"There's a trial on the Internet every day," he said, with the government as "the accused."

"I think I win morally. I'm very lucky to have this kind of position. The normal act that I've taken -- just to ask the truth -- has become very heroic in this nation."

(Editing by Ken Wills and Nick Macfie)






Today's News

November 4, 2011

Tate Liverpool exhibition explores how stories have influenced the visual arts

Historic conservation project by Global Heritage Fund begins at "Machu Picchu of the North"

Exhibition of the private collection of Robert Rauschenberg at Gagosian Gallery in New York

Police recover 2 stolen paintings by Dutch masters and return them to Hofje van Mevrouw van Aerden museum

Sotheby's New York announces sale of important works in its Latin American auction

Bonhams to sell Imperial Chinese jar recalling Emperor with 99 sons who adopted one more to make 100

Picasso, de Chirico, Léger, and Picabia in the presence of the antique at Getty Villa

Exhibition of nine new, large-scale watercolor paintings by Walton Ford at Paul Kasmin Gallery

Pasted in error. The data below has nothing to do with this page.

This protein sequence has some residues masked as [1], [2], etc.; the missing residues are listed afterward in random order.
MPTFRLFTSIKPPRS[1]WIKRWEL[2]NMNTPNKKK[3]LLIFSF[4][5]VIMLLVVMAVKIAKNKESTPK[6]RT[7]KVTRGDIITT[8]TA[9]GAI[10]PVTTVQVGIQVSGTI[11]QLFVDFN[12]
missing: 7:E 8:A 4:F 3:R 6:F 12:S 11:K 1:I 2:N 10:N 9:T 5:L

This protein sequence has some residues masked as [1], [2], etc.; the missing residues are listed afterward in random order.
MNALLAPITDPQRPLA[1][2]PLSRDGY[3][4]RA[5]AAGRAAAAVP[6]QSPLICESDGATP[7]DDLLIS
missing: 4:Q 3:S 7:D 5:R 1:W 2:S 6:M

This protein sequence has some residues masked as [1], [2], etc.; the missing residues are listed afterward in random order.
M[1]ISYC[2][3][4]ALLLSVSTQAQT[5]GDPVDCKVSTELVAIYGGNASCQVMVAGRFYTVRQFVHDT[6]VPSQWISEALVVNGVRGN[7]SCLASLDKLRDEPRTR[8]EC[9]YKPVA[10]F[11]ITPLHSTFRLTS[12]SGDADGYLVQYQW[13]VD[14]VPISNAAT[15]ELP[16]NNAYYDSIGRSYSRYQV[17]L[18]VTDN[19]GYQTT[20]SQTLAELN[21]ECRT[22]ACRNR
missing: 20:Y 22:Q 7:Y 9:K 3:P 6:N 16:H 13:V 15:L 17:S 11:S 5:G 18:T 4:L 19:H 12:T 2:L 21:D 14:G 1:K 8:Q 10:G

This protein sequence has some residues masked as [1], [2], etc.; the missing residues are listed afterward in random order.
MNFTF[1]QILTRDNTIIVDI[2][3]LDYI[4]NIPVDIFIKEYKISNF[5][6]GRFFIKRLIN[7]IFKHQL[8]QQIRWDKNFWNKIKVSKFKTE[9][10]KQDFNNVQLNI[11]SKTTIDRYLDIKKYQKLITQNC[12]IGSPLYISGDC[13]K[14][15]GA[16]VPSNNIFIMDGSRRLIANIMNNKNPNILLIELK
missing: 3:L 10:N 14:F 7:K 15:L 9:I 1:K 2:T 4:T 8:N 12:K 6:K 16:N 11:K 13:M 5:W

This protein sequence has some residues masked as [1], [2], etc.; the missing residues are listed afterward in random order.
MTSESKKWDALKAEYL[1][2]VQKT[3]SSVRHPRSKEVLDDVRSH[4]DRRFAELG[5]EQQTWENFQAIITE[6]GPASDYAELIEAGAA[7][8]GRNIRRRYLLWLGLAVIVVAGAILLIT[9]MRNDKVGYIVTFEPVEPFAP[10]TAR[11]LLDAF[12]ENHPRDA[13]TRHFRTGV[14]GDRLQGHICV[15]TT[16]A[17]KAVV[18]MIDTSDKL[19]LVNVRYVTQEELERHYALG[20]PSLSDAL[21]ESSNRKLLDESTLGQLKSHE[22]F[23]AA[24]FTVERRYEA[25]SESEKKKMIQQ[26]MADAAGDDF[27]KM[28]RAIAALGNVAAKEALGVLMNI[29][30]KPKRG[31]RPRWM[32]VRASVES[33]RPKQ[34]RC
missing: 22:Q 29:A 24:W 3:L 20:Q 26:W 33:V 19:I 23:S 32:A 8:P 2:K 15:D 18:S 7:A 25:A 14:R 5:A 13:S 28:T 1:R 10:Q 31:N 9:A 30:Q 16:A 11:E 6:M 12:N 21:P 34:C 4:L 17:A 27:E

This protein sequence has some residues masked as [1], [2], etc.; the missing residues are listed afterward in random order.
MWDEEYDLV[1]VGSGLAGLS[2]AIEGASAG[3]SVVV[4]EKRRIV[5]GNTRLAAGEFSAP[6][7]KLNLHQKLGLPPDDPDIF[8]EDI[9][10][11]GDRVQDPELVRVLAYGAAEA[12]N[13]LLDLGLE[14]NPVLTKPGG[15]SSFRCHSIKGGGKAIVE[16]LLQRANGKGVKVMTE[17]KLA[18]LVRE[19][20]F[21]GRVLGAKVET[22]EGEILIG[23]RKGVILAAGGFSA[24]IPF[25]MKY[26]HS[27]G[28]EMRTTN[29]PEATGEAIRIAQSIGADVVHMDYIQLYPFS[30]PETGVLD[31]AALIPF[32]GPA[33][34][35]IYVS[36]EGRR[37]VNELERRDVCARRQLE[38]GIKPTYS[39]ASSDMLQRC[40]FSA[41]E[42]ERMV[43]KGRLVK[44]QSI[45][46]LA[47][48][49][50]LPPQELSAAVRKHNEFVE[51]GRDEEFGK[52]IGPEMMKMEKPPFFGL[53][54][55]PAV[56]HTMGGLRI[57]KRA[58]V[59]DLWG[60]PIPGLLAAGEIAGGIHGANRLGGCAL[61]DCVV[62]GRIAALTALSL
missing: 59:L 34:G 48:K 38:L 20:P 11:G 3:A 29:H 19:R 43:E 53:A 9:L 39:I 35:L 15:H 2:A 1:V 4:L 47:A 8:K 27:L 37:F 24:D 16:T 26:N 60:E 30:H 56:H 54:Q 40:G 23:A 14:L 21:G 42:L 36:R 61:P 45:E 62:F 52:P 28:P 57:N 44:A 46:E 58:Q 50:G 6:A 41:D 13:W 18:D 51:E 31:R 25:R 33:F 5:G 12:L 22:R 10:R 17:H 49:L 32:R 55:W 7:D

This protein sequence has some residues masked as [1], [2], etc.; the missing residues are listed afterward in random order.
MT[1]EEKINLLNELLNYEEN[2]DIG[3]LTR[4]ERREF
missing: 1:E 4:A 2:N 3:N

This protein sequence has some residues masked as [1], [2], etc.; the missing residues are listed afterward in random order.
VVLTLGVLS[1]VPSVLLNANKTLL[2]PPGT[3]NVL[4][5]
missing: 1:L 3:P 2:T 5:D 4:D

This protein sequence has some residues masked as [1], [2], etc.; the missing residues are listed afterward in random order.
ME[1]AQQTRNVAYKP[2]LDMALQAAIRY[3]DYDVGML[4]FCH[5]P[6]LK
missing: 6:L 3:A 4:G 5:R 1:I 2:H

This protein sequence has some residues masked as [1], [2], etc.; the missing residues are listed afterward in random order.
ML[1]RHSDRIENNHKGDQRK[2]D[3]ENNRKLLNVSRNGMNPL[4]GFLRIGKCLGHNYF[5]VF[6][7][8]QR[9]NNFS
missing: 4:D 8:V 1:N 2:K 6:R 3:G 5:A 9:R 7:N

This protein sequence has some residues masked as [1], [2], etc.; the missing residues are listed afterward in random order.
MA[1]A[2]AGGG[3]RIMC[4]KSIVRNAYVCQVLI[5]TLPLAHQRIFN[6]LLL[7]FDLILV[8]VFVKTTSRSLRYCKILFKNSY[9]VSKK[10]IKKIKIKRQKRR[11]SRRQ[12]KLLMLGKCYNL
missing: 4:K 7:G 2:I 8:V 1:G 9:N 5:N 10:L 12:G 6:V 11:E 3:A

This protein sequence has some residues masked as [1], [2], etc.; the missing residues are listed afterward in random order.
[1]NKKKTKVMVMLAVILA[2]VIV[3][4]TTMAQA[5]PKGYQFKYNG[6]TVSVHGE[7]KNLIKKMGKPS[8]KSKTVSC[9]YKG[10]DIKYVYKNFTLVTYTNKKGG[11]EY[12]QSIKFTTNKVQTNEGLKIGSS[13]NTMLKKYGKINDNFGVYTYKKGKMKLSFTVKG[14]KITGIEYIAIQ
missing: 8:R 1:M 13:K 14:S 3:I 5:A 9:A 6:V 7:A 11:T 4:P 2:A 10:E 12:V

Rare 1938 Gibson Advance Jumbo guitar brings $53,775 to lead $1.43 million Heritage Vintage Guitar auction

Software developers Contrasto launch app series for iPhone and iPad on great photographers

Psychology, biology and religion collide at the Ullens Center for Contemporary Art

Library of Congress acquires collection of rare architectural drawings, and photographs

National Gallery of Victoria launches contemporary art space with an exhibition of work by Ranjani Shettar

Tel Aviv Museum of Art inaugurates new building with a major exhibition of works by Anselm Kiefer

George Hendrik Breitner: Pioneer of Street Photography at the Paris Photo Fair

China's Ai Weiwei will fight tax charges "to the death"

Installations made entirely of sugar and salt in Ken + Julia's first UK solo show at GV Art